While it is a “plug-in hybrid” like a Chevy Volt, the Panamera S E-Hybrid is a bit different in that it’s gas engine does have a mechanical connection to the rear wheels and does not solely serve as a generator to charge the battery. It’s gas engine is the familiar 3.0TFSI that comes straight out of the Audi S4. It is rated at 333bhp, although it has shown to be more like 370hp in real-world tests. Total horsepower from the E-Hybrid’s system is claimed to be 416hp, but given that the gas engine is under-rated, its more in the mid 400hp range.
Being a little under-rated on paper isn’t a bad thing at all, though. The Panamera needs as much power as it can get because it weighs a hefty 4600lbs. Despite the weight, this thing really moves when you put the hammer down, and get the gas and electric power-plants working together in sync. The Panamera S E-Hybrid certainly accelerates with the vigor that a modern Porsche should.
While the E-Hybrid has the right giddy-up in absolute terms, I must admit that it felt more like an Audi than a traditional Porsche in the manner in which it delivered its power. It had a ton of mid-range pull, but it wasn’t begging to be reved out all the way like a proper Porsche would. Mid-range pull is great in a luxury car because it gives a sense of effortless competency, which is relaxing, but this is a Porsche, so it should be exciting. There was nothing about the E-Hybrid that inspired such excitement, certainly nothing even remotely close to the way the Panamera GTS did.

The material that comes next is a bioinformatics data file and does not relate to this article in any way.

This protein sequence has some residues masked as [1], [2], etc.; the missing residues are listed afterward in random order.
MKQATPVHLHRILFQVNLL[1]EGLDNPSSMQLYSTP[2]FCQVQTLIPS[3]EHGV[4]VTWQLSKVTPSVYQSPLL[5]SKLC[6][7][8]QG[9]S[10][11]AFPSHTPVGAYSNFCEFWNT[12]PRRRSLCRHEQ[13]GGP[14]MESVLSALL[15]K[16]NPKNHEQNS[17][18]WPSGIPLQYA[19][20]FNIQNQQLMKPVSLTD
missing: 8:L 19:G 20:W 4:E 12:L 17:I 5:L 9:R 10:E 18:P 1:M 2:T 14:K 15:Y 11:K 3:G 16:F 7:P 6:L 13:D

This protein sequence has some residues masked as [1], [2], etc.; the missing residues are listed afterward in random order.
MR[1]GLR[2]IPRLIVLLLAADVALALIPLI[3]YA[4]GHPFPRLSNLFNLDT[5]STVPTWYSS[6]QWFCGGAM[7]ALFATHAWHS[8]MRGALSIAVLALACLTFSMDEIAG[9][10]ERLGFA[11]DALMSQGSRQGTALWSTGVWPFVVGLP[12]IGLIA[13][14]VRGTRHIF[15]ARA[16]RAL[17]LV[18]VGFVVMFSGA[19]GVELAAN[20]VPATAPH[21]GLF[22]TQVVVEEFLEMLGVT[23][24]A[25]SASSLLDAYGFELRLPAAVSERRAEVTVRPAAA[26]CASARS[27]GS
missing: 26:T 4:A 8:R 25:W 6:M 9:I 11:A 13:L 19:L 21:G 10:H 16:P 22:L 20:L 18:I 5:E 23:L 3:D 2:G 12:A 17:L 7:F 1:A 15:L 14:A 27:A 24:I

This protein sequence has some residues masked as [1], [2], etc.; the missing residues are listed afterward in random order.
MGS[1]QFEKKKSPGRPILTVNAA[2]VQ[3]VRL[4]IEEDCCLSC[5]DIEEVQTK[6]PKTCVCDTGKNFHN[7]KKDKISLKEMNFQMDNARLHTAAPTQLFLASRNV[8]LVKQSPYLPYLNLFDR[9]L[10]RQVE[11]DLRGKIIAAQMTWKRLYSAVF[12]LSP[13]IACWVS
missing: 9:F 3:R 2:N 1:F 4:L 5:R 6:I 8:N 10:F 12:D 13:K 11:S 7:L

The Panamera S E-Hybrid is more of a different sort of car, a luxury car. When I drove the Panamera GTS last year, it was quite clear that Porsche had made a sports car with four doors, a true alternative to a 911 Carrera S for someone with a family. The Panamera S E-Hybrid, on the other hand, feels more like a sporty Audi A8. It has the quick, responsive steering and tight chassis you’d expect from a Porsche, and the car handles quite nicely through bends. It doesn’t, however, have the raw excitement factor of a true sports car. It is exceedingly competent, but it is restrained. It could be a hooligan like the GTS, but it doesn’t seem to want to.
This sort of “un-Porsche-ness” is my one big criticism of the Panamera S E-Hybrid. It lacks the drama I’d want if I’m buying a Porsche, and there’s no reason for that. Porsche could have at least put a loud crackly exhaust on this car, and maybe tuned the engine note a little bit to make it more inspiring. The 3.0L supercharged V6 is not a bad sounding engine at all, and I really wanted to hear more of it in this Panamera.
Having said all that, I do realize that most Panamera and Cayenne models fall more toward the luxury end of the spectrum, and that the high-volume sales of those cars fund all of the awesome “proper” Porsches that we enthusiasts love. I also realize that the sort of person who would cross shop this Panamera and Tesla Model S probably isn’t going to want a loud barking engine upsetting their peace and quiet. All in all, I think the more luxury-focused approach was the right way to go with the Panamera S E-Hybrid, even if I’d prefer it be different.